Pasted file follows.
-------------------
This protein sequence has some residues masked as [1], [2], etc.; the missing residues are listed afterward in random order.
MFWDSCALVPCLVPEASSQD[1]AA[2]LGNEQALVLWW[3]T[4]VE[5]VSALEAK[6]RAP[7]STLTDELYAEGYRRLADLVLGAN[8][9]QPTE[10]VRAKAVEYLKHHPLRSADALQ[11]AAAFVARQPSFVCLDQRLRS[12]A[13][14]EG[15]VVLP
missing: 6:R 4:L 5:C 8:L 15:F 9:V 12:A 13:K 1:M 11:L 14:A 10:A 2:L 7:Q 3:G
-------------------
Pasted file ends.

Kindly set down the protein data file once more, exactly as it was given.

This protein sequence has some residues masked as [1], [2], etc.; the missing residues are listed afterward in random order.
MFWDSCALVPCLVPEASSQD[1]AA[2]LGNEQALVLWW[3]T[4]VE[5]VSALEAK[6]RAP[7]STLTDELYAEGYRRLADLVLGAN[8][9]QPTE[10]VRAKAVEYLKHHPLRSADALQ[11]AAAFVARQPSFVCLDQRLRS[12]A[13][14]EG[15]VVLP
missing: 6:R 4:L 5:C 8:L 15:F 9:V 12:A 13:K 1:M 11:L 14:A 10:A 2:L 7:Q 3:G